Third party charges

On your electricity invoice, you'll see a section labelled 'other charges'. This includes any elements of your contract that are 'passed through'. A 'pass through' charge is one that's levied by a third party (eg the Government).

Third party charges are the costs to cover distribution network operator costs and meet their obligations for renewables. When you agree a contract you can choose to have some third party charges passed through on your invoice. If you choose pass through, these will be itemised separately under the ‘other charges’ on your invoice.

Charges that can be passed through are :

• Renewables Obligation (RO) charge

• Feed in Tariff (FiT) charge

• EMR Contracts for Difference (CfD) payments

• EMR Capacity Market (CM) charges

• Distribution Use of System (DUoS)

• Balancing Services Use of System (BSUoS)

• Transmission Network Use of System (TNUoS)

Below is an explanation of what each of the ‘pass through’ third party costs is.

The Renewables Obligation

Introduced by the Government to support large-scale renewable electricity generation in the UK.

Through the Renewables Obligation (RO), all licensed electricity suppliers like us are obliged to source a growing proportion of the electricity we supply from renewable sources.

To show we’re meeting our obligation, suppliers have to buy a certain number of Renewables Obligation Certificates (ROCs), issued to accredited renewable generators, and present them to Ofgem. If a supplier doesn’t have enough ROCs, they have to pay into the buy-out fund to cover the cost of the shortfall.

The RO level is set by the Department of Business, Energy and Industrial Strategy (BEIS) each year, including how many ROCs we need to present for each MWh we supply. The buy-out price is set by Ofgem and is adjusted in line with the Retail Price Index every year. Together, these two elements make up the RO charge.

What can I do to lower the charge?

Your RO cost is based on the energy you use as well as the obligation level and buy-out price, so you could lower the cost by using less electricity.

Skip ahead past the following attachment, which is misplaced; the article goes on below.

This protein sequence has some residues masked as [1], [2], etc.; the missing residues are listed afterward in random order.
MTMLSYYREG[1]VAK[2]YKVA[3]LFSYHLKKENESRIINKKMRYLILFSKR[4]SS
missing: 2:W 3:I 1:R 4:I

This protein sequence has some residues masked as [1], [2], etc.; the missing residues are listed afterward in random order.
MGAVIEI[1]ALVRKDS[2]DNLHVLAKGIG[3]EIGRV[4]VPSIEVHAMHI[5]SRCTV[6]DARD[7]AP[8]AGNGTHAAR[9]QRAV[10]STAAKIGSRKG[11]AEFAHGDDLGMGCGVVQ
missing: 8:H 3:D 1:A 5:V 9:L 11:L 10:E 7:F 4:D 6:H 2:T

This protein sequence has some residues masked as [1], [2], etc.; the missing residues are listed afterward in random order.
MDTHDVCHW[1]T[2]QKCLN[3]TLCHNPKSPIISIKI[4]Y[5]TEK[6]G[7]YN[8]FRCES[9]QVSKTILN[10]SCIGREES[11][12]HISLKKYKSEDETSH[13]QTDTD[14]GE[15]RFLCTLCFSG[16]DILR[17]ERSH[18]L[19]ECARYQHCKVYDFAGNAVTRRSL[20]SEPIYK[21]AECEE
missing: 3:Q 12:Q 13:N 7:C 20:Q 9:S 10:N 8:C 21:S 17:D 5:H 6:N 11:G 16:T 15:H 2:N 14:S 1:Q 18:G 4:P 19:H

The Feed-in Tariff

Introduced by the Government to support small-scale renewable electricity generation.

The Government launched the Feed-in Tariff (FiT) to encourage homes and businesses to generate their own renewable, low carbon electricity.

Most small-scale renewable generation technologies qualify for the scheme, including: solar photovoltaic (PV) panels; wind turbines; hydroelectricity; anaerobic digesters; micro combined heat and power (micro-CHP).

The scheme pays FiT eligible generators for every kWh of electricity produced and for any electricity exported to the grid, as long as they’re registered with Ofgem through the Microgeneration Certification Scheme (MCS). All energy suppliers pay towards the FiT fund, based on their share of the energy supply market. Ofgem administers the scheme with key decisions being made by the Department of Business, Energy and Industrial Strategy (BEIS).

What can I do to lower the charge?

Your FiT cost is based on the energy you use as well as the applied FiT rates, so you could lower the cost by using less electricity.

Electricity Market Reform

Contracts for Difference

The Contracts for Difference (CfD) scheme supports, incentivises and pays low-carbon generators to develop new projects.

The scheme ensures generators receive a fixed price for low carbon generation providing greater certainty to those investing in these new technologies.

Low carbon generators can bid into an auction to secure a CfD contract that guarantees them a price for their power. .  This is known as the strike price.

When a generator sells its power into the wholesale market this is known as the market reference price. They will then receive a difference payment to meet their agreed strike price or if their strike price is below  the market reference price, they pay back.
It is these costs for difference payments to generators and the  industry’s operational costs of managing the scheme that are included in your invoice.

CfD is managed by the Low Carbon Contracts Company (LCCC)

Capacity Market

The Capacity Market (CM) is part of the government's Electricity Market Reform package.  It was set up to make sure there is enough reliable energy available to meet the country’s demands. To encourage investment in new generation projects and technologies, and to help existing means of generation to stay open, capacity is procured in advance through a competitive auction.

 CM charges are calculated based on consumption during winter peak periods (Monday to Friday, 16:00-19:00, November to February), so the impact will be dependent on your consumption profile.

CM is managed by the Electricity Settlements Company.

What can I do to lower my charge?

Your CM and CfDcharge is legislation passed by Parliament and affects all electricity users. However you could lower the charge by using less electricity.